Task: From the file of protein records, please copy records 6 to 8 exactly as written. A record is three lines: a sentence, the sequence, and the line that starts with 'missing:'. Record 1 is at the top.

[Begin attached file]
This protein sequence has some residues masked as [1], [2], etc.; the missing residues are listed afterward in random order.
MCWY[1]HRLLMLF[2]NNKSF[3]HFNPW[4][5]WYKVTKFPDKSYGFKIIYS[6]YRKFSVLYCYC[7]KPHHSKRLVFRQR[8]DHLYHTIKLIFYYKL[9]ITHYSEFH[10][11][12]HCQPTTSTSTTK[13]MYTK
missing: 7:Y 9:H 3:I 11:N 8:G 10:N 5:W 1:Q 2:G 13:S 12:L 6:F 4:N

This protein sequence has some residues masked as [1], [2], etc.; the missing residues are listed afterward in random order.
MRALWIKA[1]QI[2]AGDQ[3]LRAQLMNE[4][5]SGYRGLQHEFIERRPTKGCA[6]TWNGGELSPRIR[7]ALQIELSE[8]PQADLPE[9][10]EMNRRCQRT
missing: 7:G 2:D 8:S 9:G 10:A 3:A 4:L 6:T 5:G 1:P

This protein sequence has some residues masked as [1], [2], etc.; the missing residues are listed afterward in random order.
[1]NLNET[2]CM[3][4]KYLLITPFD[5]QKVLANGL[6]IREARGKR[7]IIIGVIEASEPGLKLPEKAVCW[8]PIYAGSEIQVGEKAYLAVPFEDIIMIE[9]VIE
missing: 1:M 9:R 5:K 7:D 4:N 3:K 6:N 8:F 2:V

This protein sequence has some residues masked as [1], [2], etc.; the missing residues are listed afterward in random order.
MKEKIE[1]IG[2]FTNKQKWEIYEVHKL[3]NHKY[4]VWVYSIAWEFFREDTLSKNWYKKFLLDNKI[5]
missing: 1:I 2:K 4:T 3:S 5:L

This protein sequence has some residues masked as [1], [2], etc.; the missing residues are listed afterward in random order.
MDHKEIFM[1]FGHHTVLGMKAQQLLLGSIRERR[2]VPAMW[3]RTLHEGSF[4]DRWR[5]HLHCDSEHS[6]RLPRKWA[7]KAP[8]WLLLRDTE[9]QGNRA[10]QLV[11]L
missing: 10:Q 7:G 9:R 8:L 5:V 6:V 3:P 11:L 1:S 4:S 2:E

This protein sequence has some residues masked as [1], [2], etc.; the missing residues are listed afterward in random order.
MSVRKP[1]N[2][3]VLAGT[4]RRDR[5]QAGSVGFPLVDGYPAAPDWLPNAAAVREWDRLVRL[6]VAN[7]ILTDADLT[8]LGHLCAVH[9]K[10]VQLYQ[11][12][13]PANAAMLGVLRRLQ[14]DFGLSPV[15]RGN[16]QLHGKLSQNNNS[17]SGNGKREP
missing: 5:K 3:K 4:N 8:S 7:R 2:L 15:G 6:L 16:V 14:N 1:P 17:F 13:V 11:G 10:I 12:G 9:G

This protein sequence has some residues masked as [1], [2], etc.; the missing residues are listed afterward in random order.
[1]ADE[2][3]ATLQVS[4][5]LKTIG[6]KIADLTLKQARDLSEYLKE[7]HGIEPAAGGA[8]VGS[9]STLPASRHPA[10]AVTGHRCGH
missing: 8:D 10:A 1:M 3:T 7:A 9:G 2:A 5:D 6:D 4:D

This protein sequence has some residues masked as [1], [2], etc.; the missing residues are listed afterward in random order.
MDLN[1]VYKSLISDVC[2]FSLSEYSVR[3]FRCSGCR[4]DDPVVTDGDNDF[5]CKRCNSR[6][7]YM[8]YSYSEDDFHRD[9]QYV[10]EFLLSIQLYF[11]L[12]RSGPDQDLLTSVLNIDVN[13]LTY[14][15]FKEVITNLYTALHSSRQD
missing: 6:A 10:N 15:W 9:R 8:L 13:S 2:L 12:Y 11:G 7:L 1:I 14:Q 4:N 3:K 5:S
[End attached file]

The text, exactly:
This protein sequence has some residues masked as [1], [2], etc.; the missing residues are listed afterward in random order.
MSVRKP[1]N[2][3]VLAGT[4]RRDR[5]QAGSVGFPLVDGYPAAPDWLPNAAAVREWDRLVRL[6]VAN[7]ILTDADLT[8]LGHLCAVH[9]K[10]VQLYQ[11][12][13]PANAAMLGVLRRLQ[14]DFGLSPV[15]RGN[16]QLHGKLSQNNNS[17]SGNGKREP
missing: 5:K 3:K 4:N 8:S 7:R 2:L 15:G 6:L 16:V 14:N 1:P 17:F 13:V 11:G 10:I 12:G 9:G

This protein sequence has some residues masked as [1], [2], etc.; the missing residues are listed afterward in random order.
[1]ADE[2][3]ATLQVS[4][5]LKTIG[6]KIADLTLKQARDLSEYLKE[7]HGIEPAAGGA[8]VGS[9]STLPASRHPA[10]AVTGHRCGH
missing: 8:D 10:A 1:M 3:T 7:A 9:G 2:A 5:D 6:D 4:D

This protein sequence has some residues masked as [1], [2], etc.; the missing residues are listed afterward in random order.
MDLN[1]VYKSLISDVC[2]FSLSEYSVR[3]FRCSGCR[4]DDPVVTDGDNDF[5]CKRCNSR[6][7]YM[8]YSYSEDDFHRD[9]QYV[10]EFLLSIQLYF[11]L[12]RSGPDQDLLTSVLNIDVN[13]LTY[14][15]FKEVITNLYTALHSSRQD
missing: 6:A 10:N 15:W 9:R 8:L 13:S 2:L 12:Y 11:G 7:L 1:I 14:Q 4:N 3:K 5:S